Tour a Light and Contemporary Home in Bridgehampton
In 1998, Amelia and Dave Silver fell in love with an 1860s American colonial in the heart of Bridgehampton. But after living in the home for 12 years, they found themselves longing for a larger, more functional house, though they didn’t want to compromise the original structure’s pedigree or character.
Enter Marie-Christine McNally Kresse of Marie-Christine Design, a Montreal-born, Manhattan-based decorator whom the Silvers met at a party. Kresse was no stranger to major overhauls, having been deeply involved in all phases of renovation and construction work on both her New York apartment and her Amagansett weekend place. “We went to see Marie-Christine’s house in Amagansett and loved her style,” recalls Amelia Silver. “Rustic, industrial, simple, and functional.” But the Silvers also needed someone who could “step in for the architectural detail as well,” which Kresse handily did, working closely with the couple’s builder, Kevin Miller, of Freeform Construction in Nassau County.
The Silvers wanted to “maintain the look and feel of the original house while getting the added space they needed,” explains Kresse, whose mandate was to create a “clean, bright, comfortable contemporary space in an older house full of character.” To the designer, “building or renovating a house is stressful enough,” so during the early stages of the design process, she asked the Silvers questions that helped her understand “how they live, how they wanted the space to work, how they wanted it to look, and what their priorities were.”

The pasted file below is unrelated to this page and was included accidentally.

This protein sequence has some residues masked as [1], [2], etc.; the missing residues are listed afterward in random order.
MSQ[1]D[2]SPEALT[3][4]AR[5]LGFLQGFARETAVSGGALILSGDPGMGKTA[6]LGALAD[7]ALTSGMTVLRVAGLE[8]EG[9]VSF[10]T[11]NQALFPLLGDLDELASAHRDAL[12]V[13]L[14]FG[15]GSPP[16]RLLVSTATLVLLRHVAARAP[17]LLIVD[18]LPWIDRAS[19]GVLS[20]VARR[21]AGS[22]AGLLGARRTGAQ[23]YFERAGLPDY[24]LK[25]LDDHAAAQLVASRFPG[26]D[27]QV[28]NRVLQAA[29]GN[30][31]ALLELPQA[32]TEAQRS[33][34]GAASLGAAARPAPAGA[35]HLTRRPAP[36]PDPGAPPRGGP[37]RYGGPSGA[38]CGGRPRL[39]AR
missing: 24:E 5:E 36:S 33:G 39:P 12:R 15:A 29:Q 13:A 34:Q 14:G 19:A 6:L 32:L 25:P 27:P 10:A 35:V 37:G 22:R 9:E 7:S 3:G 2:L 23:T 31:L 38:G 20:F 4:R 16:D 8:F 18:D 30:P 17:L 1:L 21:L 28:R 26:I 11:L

The Silvers are a Manhattan-based couple with an 11-year-old son, Luke, and dog who treasure sunshine and surfing and love sharing their barefoot and beach time with friends and family. At approximately 1,800 square feet, their house—originally built for a man who helped oversee the construction of the railroad into Bridgehampton-—was a cozy retreat, but not particularly comfortable. With the expansion, it has nearly doubled in size, gaining an extra 1,320 square feet, though the integrity of the historic structure has been retained. (In fact, from the street, one can barely tell that virtually the equivalent of a whole new house has been added to the back.) Now the home boasts a large open kitchen, great room, and screened-in porch on the main floor, and upstairs a master suite was added, comprising a bedroom, bathroom, walk-in closets, an office, and a sun deck.
Reclaimed wide plank floors, antique doors, and oversize windows are seamlessly integrated into the newly designed rooms. “Marie-Christine suggested the horizontal wood paneling and beams on the ceiling in the great room, which are a wonderful detail,” says Mrs. Silver, adding that the designer deftly mixed in old or repurposed furnishings with slightly more modern pieces. “She took inventory of what we had, redid some items, made new use of others, and filled in a few key spots. She made excellent choices.”
New light fixtures in the kitchen and the master bedroom, for example, draw attention to charming corners that otherwise might not be noticed. And while the island in the modernized kitchen is industrial all the way, the dresser in the master bedroom has been with the homeowners for years. “I did not think I could stand to look at it anymore,” Mrs. Silver says, “but Marie-Christine took the top off and put a piece of white stone on it. It has a completely different feel, and now I love it!”
A version of this article appeared in the August 1 2012 issue of HC&G (Hamptons Cottages & Gardens) with the headline: Silver Lining.